The effects of continuous positive air pressure treatment on anxiety and depression levels in apnea patients


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Abstract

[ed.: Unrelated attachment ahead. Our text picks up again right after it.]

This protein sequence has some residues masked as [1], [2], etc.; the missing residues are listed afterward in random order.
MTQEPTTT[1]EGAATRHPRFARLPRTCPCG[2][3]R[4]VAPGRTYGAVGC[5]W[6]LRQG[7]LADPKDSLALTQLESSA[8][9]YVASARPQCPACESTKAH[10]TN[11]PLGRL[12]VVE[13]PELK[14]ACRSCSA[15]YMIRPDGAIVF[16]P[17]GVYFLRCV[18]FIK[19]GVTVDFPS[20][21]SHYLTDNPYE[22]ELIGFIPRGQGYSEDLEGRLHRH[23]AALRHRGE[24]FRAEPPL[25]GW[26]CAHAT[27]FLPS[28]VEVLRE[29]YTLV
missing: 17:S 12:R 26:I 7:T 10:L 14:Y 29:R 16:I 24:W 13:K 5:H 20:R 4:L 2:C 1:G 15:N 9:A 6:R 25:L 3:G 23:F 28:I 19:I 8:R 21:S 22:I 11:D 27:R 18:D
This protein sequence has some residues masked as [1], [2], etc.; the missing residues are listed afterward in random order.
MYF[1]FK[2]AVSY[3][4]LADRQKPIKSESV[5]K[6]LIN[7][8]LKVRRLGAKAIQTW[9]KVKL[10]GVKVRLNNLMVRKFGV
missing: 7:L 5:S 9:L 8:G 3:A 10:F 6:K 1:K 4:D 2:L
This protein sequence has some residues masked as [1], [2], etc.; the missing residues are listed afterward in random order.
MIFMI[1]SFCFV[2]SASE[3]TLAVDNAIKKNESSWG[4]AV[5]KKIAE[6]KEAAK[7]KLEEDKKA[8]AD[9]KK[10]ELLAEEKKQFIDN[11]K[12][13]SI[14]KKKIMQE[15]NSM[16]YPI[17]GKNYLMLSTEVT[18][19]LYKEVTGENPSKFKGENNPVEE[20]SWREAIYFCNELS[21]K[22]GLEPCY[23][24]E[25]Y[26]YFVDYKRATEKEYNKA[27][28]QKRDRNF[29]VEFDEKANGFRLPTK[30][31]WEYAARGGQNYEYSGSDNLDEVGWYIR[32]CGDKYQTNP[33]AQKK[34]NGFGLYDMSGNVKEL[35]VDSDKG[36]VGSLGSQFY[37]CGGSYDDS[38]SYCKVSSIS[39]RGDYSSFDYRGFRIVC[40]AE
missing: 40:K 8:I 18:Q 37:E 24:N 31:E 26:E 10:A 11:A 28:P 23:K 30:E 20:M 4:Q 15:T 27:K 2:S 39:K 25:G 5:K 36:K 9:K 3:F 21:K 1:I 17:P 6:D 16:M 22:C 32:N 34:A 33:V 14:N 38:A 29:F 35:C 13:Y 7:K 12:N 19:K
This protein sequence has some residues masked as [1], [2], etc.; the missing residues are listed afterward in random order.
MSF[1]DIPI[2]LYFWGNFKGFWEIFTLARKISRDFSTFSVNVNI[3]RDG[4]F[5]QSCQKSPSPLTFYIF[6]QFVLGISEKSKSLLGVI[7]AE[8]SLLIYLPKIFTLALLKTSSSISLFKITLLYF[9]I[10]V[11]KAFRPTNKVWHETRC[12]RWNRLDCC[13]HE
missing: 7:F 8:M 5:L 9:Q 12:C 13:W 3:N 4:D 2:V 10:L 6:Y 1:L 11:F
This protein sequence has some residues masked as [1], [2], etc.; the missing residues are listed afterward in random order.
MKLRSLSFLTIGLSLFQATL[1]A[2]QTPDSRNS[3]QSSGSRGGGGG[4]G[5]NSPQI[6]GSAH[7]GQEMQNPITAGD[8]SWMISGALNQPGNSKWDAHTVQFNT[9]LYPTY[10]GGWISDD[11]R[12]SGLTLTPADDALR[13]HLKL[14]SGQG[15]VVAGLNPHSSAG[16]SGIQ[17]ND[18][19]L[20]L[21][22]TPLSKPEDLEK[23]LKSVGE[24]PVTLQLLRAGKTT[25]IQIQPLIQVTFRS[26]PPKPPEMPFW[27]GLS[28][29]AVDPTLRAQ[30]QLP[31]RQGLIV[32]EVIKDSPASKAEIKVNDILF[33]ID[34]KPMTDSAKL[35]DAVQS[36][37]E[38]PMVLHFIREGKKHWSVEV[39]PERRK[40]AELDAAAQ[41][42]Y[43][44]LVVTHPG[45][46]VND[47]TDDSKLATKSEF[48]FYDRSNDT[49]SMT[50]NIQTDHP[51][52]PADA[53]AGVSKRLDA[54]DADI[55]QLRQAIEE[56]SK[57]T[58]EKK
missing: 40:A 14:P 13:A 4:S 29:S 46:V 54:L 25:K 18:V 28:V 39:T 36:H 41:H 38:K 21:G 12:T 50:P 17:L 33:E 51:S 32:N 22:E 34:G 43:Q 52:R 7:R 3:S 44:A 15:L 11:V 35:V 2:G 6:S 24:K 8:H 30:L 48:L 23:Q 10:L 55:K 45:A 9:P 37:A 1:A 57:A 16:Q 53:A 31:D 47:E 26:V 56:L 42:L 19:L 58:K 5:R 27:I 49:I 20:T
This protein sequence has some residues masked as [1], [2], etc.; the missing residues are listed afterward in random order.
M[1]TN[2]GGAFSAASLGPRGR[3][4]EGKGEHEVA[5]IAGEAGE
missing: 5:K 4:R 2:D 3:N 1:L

Various studies have focused on understanding how the continuous positive air pressure (CPAP) treatment improves the emotional state of obstructive sleep apnea patients, as well as factors that determine improvement. Yet the results are contradictory. The objective of the present study was to evaluate the changes in depression levels, anxiety state and anxiety trait levels of patients with obstructive sleep apnea after 1 month and again after 3 months of CPAP treatment. The sample consisted of 51 obstructive sleep apnea patients. The Beck Depression Inventory (BDI) standardized spanish version was used to assess depressive symptoms. The State-Trait Anxiety Inventory (STAI) was used to assess two elements of the response to anxiety: anxiety-state and anxiety-trait. The results indicate that there exist statistically significant differences in depression levels after 1 month and after 3 months of treatment (P < 0.05). In specific, a drop in depression symptomatology was observed in both experimental conditions. With respect to anxiety state-trait levels, the obtained results show statistically significant differences in anxiety-trait levels after 1 month and after 3 months of treatment (P < 0.05) and in anxiety state after 3 months of treatment (P < 0.01). Both variables experienced a decrease after CPAP treatment.

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